September 30, 2010

A Job Well Done!


The Ripple site is now closed and more than $11,000 has been raised to address the destruction of Gulf coast wildlife as a result of BP oil spill. Many thanks to one committed artist, Kelly Light, who took an idea and ran with it. Brava!

As Kelly says, in today's post,
I hope what we've done leaves behind the inspiration and the belief--That anyone can do something to help--no matter how small--when faced with what seems like an insurmountable problem. It just takes one voice--one person to create a space for hope and action...
Brava, Kelly, you are an inspiration to us all!

September 28, 2010

September 27, 2010

Wow!

In the olden days, teachers used to collect toilet paper tubes to use in crafts projects. Germophobia and mysophobia have put an end to the use of t.p. rolls in schools, but, artists have found a use for these simple thin cardboard tubes as canvases.

I thought I'd share the work of one t.p. roll artist--and the use of the term "artist" rather than "crafter," is certainly not misapplied--Anastassia Elias. Check out more of her "rouleaux" creations here.


Photo by Chadou Yama

September 26, 2010

Happy Haiga Day!


© Diane Mayr, all rights reserved. Currier & Ives print courtesy Library of Congress.

September 24, 2010

Poetry Friday--Illustrated Poehistry

For many years I've written little poems about people (mostly unknowns), places, and events in history. I've decided to call them "poehistry" (not a term that originated with me). I use old photographs for inspiration (see a post I did at The Write Sisters) two years ago on the subject).

Now that I've become comfortable with a few photo editing techniques, I've started melding the photos with the poems. Since I don't know if the term haiga fits, I'll simply call them "illustrated poehistry." Here's one:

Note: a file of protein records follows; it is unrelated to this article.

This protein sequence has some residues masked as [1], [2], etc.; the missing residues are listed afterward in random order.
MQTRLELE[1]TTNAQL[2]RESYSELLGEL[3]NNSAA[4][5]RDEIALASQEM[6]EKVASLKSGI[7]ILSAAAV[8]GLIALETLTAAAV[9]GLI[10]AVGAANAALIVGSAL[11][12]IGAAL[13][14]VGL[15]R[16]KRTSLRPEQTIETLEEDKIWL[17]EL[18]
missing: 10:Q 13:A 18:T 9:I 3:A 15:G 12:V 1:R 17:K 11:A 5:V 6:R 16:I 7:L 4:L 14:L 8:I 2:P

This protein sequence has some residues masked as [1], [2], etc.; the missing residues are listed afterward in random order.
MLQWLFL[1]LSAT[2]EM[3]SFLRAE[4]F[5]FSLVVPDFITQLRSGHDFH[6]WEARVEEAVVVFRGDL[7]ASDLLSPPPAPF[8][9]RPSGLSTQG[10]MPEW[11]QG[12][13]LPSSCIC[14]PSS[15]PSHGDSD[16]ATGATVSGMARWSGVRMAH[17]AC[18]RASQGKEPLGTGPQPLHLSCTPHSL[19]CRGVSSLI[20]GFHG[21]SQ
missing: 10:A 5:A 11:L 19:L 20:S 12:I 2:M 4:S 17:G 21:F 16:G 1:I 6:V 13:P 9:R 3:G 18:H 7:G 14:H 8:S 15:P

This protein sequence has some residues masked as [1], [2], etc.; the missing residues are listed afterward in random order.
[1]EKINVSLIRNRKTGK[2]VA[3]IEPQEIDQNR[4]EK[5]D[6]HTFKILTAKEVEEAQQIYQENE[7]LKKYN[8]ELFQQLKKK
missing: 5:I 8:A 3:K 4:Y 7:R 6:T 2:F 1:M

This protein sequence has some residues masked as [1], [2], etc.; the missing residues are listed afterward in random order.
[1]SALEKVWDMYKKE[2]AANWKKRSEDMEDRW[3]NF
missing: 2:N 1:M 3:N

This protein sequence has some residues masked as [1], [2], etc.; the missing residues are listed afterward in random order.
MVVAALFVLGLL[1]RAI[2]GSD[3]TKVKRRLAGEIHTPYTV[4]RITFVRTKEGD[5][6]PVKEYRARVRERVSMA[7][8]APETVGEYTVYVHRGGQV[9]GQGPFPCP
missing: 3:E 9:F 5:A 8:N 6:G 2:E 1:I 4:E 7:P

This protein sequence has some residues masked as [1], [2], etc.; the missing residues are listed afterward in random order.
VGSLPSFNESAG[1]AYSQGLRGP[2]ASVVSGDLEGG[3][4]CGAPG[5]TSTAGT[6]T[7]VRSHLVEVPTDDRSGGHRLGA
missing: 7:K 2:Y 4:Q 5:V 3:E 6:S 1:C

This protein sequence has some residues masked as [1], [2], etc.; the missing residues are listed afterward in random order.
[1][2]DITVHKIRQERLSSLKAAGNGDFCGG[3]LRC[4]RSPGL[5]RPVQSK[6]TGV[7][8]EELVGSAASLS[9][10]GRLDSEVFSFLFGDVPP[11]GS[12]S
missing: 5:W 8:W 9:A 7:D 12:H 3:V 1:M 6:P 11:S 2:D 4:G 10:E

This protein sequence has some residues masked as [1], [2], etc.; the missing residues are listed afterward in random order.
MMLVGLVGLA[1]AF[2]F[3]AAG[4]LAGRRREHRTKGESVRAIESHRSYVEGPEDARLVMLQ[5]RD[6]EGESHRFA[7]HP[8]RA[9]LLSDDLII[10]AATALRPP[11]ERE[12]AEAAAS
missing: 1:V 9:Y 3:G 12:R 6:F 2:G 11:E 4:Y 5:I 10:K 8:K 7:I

© Diane Mayr, all rights reserved. Image courtesy Library of Congress.


Check in at Karen Edmisten: The Blog with the Shockingly Clever Title for another fabulous Poetry Friday!

September 22, 2010

Yet Another September Announcement!






The new issue of the children's haiku magazine, Berry Blue Haiku, is now available. I'm happy to say I have two haiku in this issue! For more information, click here.

September 21, 2010

Haiku Sticky #63

Not a haiku, but rather a tanka for today:


© Diane Mayr, all rights reserved

September 20, 2010

Haiku from the Runway

This is Fashion Week in London, and a writer for London Fashion Week Daily, Brix Smith-Start, is reporting from the front row. Here's the twist--she does it through haiku, and calls it "Haiku-ture."

Surprisingly, Smith-Start's poems are not written in the typical 5-7-5 format. That's good. But, Smith-Start begins every line with a capital, and the poems end with a period. That's not so good. That's as far as I'll go on the critique. Simply enjoy this sample from day 2, it is quite amusing:
They float and scratch and stamp,
And fringing turns to
Self flagellation.
The poems from day 1 are not nearly as successful as haiku, but I'll let you be the judge.

So, would you like a challenge? Come up with your own haiku/senryu for this fashion statement from long ago:


Library of Congress caption: Women's fashions: quilted silk on chiffon-gold thread


Here's mine:
fashion week--
all day long silkworms munch
mulberry leaves

September 19, 2010

September 17, 2010

Poetry Friday--Catzilla!

Earlier this week Catzilla!: Tanka, Kyoka, and Gogyoka About Cats edited by M. Kei, was released.



I have two Catzillas in my house, so when a call came for tanka (short poems of 5 lines) about cats, I jumped at the opportunity to send in a few of my poems, most of which were inspired by my own two beasts. I was lucky enough to have two accepted, and they appear in the new anthology along with poems by 40+ other cat people.

I'm sorry, but if you want to read my two tanka, you'll just have to buy the book! To make up for my little bit of meanness, I'll let you read one that was rejected: